Everybody knows you can get too much of a good thing, but that rule doesn't apply to every good thing. For some good things, the rule ought to be, "More is better, period."
The use of shoreside electricity to power cruise ships in port -- called cold ironing in the maritime world -- appears to be just such a good thing. Human history teaches that just about anything can be botched, but if cold ironing is done right, it seems to us that it ought to be done everywhere and always.
Of course, this comes at a cost, but the net benefits are obvious and immediate in terms of reduced fuel consumption and noise, plus the biggest payoff: zero emissions from the ship when it's in port.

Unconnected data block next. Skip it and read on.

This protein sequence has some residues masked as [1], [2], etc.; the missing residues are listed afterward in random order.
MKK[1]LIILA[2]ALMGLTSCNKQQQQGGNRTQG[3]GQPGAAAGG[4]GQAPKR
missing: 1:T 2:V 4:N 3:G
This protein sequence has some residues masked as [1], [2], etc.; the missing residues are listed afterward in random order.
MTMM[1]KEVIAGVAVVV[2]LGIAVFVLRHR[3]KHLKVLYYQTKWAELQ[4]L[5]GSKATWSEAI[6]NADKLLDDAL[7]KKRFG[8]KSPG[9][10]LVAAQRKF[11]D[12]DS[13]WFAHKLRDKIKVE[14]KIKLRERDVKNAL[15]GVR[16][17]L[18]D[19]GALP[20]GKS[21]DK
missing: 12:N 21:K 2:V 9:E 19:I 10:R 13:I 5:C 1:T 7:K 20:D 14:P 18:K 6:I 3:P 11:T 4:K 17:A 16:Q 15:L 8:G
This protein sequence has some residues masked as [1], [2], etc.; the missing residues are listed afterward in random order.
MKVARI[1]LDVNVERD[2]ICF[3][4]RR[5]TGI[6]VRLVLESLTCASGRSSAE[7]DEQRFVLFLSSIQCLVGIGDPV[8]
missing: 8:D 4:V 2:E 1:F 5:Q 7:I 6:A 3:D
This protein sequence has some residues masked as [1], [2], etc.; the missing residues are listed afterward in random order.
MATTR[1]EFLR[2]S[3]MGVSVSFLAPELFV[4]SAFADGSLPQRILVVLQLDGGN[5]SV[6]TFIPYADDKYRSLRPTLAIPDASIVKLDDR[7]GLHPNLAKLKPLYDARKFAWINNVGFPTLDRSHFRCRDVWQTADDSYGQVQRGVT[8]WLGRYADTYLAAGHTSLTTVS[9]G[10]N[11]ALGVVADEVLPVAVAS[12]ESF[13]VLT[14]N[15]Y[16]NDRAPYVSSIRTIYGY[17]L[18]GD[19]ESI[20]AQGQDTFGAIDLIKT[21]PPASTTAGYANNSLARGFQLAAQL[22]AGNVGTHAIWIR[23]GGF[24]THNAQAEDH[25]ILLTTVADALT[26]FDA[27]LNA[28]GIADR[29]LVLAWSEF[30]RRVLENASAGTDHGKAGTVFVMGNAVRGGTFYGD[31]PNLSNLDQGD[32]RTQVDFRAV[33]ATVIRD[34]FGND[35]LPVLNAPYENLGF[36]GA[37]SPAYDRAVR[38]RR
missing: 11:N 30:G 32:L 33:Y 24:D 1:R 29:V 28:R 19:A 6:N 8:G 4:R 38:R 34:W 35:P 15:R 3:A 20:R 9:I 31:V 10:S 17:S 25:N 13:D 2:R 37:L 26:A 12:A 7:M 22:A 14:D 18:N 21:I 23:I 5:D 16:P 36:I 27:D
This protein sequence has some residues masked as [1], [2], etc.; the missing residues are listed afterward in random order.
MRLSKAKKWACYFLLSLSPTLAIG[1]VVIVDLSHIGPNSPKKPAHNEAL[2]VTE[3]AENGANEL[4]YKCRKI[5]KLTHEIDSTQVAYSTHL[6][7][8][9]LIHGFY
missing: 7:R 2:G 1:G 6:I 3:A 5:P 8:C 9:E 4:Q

The U.S. Navy has been doing it for years, but it's still a relatively new development for commercial shipping and passenger cruising.
Princess Cruises introduced the technology to the cruise industry in Juneau in 2001. Seattle and Vancouver followed in 2005 and 2009. The Port of San Francisco powered up this year.
Los Angeles, which has had the capability for some cargo ships since 2004, will presumably be next.
This is progress, but four or five ports over a 10-year period is slow progress.
Even considering the complications of ensuring compatibility, getting the financing and retrofitting older ships, we believe the ports and the cruise lines ought to pick up the pace.